U.S. Marijuana Stocks Aren’t Worth the Risk for Investors – Barron's

Illustration by Maria Corte

Beth Stavola feared she’d made a terrible investment mistake.

After having twins, the New Jersey mother of five took a break from her Wall Street career. In 2012, she heard of a business for sale in a small Arizona town. A visit impressed her enough to convince her husband that they should put about $1 million into a medical-marijuana venture.

“I didn’t know anything about growing, producing, dispensing,” Stavola recalls. So they found an experienced manager to run the operation, while she kept the books. But she says she soon noticed checks written for cash and a wedding dress charged to the business. With the help of a private eye, the Stavolas say, they found that the manager hadn’t come clean about his background—leaving out convictions for robbery conspiracy and other crimes.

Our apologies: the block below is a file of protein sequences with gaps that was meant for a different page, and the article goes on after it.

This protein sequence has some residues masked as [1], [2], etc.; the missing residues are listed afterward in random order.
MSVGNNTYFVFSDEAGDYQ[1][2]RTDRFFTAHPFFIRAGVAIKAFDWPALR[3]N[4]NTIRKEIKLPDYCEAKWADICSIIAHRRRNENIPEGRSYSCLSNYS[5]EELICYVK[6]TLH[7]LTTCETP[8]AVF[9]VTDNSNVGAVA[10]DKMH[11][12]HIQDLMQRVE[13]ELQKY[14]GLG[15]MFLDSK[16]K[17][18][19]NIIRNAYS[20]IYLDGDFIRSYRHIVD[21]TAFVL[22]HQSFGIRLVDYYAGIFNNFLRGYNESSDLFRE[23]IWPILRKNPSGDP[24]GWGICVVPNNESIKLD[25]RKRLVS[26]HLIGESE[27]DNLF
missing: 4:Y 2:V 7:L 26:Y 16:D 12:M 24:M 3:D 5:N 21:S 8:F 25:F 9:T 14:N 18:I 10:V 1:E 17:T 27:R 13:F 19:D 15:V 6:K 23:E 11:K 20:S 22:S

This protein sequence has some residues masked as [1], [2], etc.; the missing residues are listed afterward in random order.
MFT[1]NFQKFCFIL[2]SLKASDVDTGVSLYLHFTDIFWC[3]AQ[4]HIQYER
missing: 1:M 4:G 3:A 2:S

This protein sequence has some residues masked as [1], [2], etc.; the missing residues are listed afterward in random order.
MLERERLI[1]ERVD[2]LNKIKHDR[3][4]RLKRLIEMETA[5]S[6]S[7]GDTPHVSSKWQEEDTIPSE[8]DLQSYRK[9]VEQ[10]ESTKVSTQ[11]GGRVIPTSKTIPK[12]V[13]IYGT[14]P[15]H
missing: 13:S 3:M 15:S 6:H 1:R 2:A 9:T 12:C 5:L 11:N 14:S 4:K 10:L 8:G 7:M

When they fired him, she says he threatened her family. “It was scary. We were sick to our stomachs,” Beth Stavola says. “I was never in a world like that.”

Determined to salvage their stake, she took charge of the 47-acre pot farm. She opened her first dispensary in Douglas, Ariz., a few streets from where convicted drug lord Joaquín “El Chapo” Guzmán Loera once had a tunnel under the border with Mexico.

When two more dispensaries came up for sale, she bought them. By 2017, when her company was acquired for $25 million, it had expanded to Nevada, Maryland, and Pennsylvania. This month,the buyer, MPX Bioceutical, combined with another U.S. chain of marijuana outlets, iAnthus Capital Holdings (ticker: IAN.Canada), in exchange for stock worth about $600 million.

Stavola is staying on at iAnthus. She and her co-workers are now part of an

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